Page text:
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Introduction Of The “Government Accountability Act Of 2008”

Rep. Danny K. Davis

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Madam Speaker, the ``Government Accountability Office Act of 2008'' (the Act), is intended to improve the oversight, administration, and pay adjustment functions at the Government Accountability Office, GAO.

The former Comptroller General has asserted that Federal agencies should have ``modern, effective, credible, and, as appropriate, validated performance management systems in place with adequate safeguards, including reasonable transparency and appropriate accountability mechanisms, to ensure fairness and prevent politicization and abuse.'' Some of the safeguards recommended by the Government Accountability Office, GAO, include a performance management system that makes meaningful distinctions in individual employee performance; involves employees and stakeholders in designing the system; and achieves consistency, equity and nondiscrimination.

Over the last 24 months, the subcommittee has conducted oversight, and more recently investigated, the implementation of GAO's new personnel system to determine if it meets the aforementioned criteria. The subcommittee found that it did not. In addition, based on its investigation the subcommittee concluded that, contrary to legislative intent, GAO employees who met and exceeded expectations in 2006 and 2007 did not receive the annual across-the-board increase that other GAO employees received.

The Act would restore the 2006 and 2007 annual across-the-board increase to GAO employees who met expectations but did not receive the adjustment. It would also set a ``floor guarantee'' that would preserve GAO's performance-based compensation system, while ensuring that GAO employees receive an annual increase in their permanent pay, provided they ``meet expectations,'' that is at least equal to the Congressionally approved across-the-board increase.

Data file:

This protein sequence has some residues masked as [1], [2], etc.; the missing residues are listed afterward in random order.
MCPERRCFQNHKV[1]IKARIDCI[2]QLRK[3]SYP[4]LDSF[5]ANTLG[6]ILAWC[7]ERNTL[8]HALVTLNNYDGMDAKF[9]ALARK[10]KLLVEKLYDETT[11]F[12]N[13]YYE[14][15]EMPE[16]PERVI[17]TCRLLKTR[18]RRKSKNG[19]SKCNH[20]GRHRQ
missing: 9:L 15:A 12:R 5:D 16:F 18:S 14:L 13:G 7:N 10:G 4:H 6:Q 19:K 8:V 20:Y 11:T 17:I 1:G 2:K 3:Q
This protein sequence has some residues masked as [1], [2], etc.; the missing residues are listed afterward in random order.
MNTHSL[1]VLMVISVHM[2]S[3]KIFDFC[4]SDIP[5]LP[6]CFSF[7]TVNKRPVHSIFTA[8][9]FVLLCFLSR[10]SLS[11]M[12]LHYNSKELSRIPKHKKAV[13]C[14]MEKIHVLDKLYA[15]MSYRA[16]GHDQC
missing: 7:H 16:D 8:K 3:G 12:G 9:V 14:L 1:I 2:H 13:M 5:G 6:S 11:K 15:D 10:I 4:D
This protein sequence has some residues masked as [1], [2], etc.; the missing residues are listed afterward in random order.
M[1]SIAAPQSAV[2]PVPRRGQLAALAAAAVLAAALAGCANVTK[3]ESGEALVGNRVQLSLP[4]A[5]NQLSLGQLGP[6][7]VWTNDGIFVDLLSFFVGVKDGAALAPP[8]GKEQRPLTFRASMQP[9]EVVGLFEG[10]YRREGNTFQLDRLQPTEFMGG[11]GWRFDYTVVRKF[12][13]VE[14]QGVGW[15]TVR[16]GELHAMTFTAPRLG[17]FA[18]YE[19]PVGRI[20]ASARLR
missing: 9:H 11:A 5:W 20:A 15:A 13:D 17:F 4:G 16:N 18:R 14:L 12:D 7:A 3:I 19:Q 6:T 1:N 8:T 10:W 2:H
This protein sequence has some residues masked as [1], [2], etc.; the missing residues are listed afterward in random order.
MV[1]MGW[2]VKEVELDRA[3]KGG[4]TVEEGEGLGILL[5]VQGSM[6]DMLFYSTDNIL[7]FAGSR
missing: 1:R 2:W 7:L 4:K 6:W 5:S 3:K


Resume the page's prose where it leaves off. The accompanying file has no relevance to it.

The floor guarantee will be comprised of the annual adjustment to the GAO pay schedule plus the permanent merit pay increase received by an employee under GAO's merit pay system. At a hearing the subcommittee held on March 23, 2008, on this legislation and GAO's personnel reforms, the subcommittee learned from the Ivy Planning Group, a consulting firm hired by GAO to conduct an African American Performance Assessment Study at GAO, that there are significant differences between the ratings for African American analysts and Caucasian analysts. Therefore, the personnel reforms at GAO had a significant negative impact on African American staffers. Furthermore, a survey that was administered to GAO employees at my request, found that 81 percent of respondents thought morale in general at GAO is worse or much worse than before the reforms and a majority of the respondents felt that not having an across-the-board increase for all staff is very or somewhat unreasonable. While the subcommittee recognizes that more work needs to be done at GAO, the Act will help improve the morale at GAO and remedy the inequities that resulted from the denial of the 2006 and 2007 across-the-board adjustments.

Other provisions in the Act include creating a statutory Inspector General for GAO; permitting the Comptroller General, CG, greater flexibility to administer oaths to witnesses when auditing and settling accounts; enabling the CG to accept gifts and to make expenditures for meals and other expenses in connection with recruitment; and eliminates the statutorily imposed GS-15 pay cap to allow the CG the authority to pay employees up to the rate for Executive Level III. The Act has the support of GAO and its union, the International Federation of Professional and Technical Engineers.